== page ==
What shouldI do if I am being sued in civil court for damages claimed from an alleged assault?

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What shouldI do if I am being sued in civil court for damages claimed from an alleged assault?

I punched someone in self defense and I was also hit. A month later I received a civil summons with a judgement against me for $2500. Can I have a lawyer represent me in this case? Do I prepare my own defense? During the trial can the judge arrest me for battery and turn it into a criminal case?

Asked on June 28, 2011 under Bankruptcy Law, New Mexico


SJZ, Member, New York Bar / FreeAdvice Contributing Attorney

Answered 12 years ago | Contributor

1) Civil and criminal cases are totally separate. That's not to say that the victim might not press charges or the police otherwise take an interest, but if that happens, it has nothing to do with the civil case.

2) The victim could, IF you were at fault, sue you for medical costs, lost wages, and if they suffered significant injury, possibly for  pain and suffering. But they can't just arbitrarily make up a number--for a court to award them damages, there must be some basis for it.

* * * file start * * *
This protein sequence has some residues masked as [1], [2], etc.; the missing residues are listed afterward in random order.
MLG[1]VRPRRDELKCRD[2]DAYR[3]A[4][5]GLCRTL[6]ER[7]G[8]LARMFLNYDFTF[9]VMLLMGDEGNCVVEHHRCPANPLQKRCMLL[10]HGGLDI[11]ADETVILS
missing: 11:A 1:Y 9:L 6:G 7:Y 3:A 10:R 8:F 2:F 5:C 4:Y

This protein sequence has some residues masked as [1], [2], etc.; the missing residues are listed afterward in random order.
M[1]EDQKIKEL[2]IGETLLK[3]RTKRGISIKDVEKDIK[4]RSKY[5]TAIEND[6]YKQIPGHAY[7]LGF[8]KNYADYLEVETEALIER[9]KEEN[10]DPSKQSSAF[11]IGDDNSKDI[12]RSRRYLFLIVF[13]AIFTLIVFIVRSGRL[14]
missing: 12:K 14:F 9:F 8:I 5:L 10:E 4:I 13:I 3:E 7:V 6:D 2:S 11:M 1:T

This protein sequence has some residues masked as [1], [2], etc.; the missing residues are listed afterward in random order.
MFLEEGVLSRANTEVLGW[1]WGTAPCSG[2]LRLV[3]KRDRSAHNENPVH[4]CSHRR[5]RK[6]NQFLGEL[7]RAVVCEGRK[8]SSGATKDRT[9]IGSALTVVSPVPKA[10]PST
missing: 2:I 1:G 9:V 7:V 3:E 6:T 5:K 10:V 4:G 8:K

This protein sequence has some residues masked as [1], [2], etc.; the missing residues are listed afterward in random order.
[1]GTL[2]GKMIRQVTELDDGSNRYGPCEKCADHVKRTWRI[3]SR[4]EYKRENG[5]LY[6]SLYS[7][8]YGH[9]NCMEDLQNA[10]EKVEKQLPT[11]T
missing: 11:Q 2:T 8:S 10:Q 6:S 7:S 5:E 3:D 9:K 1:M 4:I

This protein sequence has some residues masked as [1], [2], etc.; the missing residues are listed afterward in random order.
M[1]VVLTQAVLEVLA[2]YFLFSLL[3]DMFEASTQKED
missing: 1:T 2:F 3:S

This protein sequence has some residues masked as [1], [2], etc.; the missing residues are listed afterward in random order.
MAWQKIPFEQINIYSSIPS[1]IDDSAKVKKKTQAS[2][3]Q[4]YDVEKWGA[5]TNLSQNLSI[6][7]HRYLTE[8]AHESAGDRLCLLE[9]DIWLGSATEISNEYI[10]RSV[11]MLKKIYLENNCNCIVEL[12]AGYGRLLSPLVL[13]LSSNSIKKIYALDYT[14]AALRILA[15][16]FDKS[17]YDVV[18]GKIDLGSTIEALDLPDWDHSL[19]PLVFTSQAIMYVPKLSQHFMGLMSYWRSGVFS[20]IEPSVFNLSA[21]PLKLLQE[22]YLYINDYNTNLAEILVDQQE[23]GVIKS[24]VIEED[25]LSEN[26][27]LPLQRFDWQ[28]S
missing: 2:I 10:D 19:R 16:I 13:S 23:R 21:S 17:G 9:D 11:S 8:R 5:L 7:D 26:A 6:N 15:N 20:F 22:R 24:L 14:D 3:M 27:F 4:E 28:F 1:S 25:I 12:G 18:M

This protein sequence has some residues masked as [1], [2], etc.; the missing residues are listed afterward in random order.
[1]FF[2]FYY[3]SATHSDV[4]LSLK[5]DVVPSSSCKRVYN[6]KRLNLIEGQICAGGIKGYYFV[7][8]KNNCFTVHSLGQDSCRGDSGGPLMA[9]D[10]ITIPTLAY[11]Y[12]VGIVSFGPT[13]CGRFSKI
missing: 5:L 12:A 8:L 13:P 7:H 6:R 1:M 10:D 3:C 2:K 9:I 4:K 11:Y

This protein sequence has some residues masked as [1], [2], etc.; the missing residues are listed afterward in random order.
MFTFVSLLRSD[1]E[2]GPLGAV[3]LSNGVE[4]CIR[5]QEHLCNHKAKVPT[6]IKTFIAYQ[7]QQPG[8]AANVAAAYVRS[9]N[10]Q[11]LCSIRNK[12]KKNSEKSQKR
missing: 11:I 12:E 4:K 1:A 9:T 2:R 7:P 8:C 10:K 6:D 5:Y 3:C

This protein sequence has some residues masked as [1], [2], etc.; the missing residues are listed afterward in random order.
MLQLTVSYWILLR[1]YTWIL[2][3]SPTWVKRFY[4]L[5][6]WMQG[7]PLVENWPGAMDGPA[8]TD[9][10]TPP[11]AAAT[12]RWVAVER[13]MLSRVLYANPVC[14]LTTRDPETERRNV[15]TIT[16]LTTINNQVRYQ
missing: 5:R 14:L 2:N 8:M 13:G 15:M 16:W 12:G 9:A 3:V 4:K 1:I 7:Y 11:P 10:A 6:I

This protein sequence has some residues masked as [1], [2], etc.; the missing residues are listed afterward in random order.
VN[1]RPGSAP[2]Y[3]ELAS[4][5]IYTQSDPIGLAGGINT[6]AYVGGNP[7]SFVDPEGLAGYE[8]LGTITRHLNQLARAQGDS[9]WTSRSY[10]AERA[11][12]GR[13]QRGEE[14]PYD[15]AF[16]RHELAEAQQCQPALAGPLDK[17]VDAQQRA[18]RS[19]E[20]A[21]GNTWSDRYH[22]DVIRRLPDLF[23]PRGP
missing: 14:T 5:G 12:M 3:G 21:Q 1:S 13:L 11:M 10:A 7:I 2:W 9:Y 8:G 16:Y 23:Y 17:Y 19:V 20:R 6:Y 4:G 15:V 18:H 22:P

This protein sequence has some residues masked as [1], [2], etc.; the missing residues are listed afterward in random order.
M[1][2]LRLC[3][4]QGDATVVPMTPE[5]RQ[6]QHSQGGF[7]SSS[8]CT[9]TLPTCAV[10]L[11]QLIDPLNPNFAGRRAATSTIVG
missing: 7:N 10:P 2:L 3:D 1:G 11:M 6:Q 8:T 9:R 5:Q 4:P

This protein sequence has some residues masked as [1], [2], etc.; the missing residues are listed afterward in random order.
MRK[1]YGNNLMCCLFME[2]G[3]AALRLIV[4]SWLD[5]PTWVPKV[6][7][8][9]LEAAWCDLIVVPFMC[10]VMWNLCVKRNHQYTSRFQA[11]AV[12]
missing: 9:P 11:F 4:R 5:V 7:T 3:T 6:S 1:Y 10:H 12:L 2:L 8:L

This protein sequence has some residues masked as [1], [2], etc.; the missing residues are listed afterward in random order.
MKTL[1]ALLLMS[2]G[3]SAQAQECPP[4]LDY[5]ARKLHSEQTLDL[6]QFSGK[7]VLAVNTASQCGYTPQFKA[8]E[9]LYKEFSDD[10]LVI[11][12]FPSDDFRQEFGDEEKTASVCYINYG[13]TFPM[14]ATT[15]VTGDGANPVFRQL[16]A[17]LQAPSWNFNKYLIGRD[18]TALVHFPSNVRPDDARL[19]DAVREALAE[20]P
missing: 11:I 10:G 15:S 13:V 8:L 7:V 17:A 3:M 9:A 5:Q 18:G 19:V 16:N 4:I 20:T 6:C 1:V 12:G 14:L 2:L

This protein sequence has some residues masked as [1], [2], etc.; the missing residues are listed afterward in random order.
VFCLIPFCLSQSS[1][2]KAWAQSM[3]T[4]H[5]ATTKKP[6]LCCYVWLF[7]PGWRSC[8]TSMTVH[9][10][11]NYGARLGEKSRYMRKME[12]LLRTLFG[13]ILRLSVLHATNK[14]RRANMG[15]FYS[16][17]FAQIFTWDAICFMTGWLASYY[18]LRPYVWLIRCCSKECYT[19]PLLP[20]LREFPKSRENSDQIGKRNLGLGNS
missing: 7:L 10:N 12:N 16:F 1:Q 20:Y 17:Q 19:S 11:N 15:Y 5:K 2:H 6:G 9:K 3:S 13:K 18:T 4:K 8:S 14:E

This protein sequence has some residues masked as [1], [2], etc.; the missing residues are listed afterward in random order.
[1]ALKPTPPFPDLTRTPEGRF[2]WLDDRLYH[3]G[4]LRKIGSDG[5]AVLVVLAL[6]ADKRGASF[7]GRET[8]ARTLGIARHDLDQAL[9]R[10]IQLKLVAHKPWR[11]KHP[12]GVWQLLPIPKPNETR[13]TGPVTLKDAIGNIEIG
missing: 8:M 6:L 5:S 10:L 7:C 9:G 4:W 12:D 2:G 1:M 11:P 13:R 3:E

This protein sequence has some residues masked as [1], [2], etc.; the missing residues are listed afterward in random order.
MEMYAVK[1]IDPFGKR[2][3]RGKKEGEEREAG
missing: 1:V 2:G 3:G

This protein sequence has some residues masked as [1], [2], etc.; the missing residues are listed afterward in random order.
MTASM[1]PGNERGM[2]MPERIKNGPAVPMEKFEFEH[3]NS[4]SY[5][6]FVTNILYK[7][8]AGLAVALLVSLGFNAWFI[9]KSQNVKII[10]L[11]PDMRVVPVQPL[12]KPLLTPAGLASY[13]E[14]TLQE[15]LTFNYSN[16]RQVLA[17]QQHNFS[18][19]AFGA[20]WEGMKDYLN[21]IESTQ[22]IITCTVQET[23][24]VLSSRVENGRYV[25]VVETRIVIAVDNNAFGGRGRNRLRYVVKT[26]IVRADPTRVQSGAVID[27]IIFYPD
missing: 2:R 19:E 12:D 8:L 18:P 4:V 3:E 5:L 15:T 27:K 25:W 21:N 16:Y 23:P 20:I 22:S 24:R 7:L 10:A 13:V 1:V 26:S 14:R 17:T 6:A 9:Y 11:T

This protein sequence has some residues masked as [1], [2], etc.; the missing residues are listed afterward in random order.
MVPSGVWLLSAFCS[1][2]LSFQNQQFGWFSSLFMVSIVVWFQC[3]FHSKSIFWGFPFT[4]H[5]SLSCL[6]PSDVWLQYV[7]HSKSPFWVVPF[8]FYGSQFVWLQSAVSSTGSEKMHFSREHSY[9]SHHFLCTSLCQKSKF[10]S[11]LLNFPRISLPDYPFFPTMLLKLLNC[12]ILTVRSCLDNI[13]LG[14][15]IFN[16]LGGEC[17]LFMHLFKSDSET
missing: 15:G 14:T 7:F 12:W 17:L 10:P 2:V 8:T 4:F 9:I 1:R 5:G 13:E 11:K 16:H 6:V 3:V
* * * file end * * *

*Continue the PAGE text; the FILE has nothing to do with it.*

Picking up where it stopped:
3) Self-defense is often a legal defense to assault, but it really must be defense--i.e. you were attacked. Being harassed, mocked, etc. doesn't justify an attack.

4) Even if you are liable, you can challenge the numbers you're being sued for, per 2) above.

5) Getting a lawyer when sued for a few thousand dollars is always a good idea; yes, you can defend yourself, but an attorney will drastically improve your odds of success.

Goo luck.

IMPORTANT NOTICE: The Answer(s) provided above are for general information only. The attorney providing the answer was not serving as the attorney for the person submitting the question or in any attorney-client relationship with such person. Laws may vary from state to state, and sometimes change. Tiny variations in the facts, or a fact not set forth in a question, often can change a legal outcome or an attorney's conclusion. Although AttorneyPages.com has verified the attorney was admitted to practice law in at least one jurisdiction, he or she may not be authorized to practice law in the jurisdiction referred to in the question, nor is he or she necessarily experienced in the area of the law involved. Unlike the information in the Answer(s) above, upon which you should NOT rely, for personal advice you can rely upon we suggest you retain an attorney to represent you.

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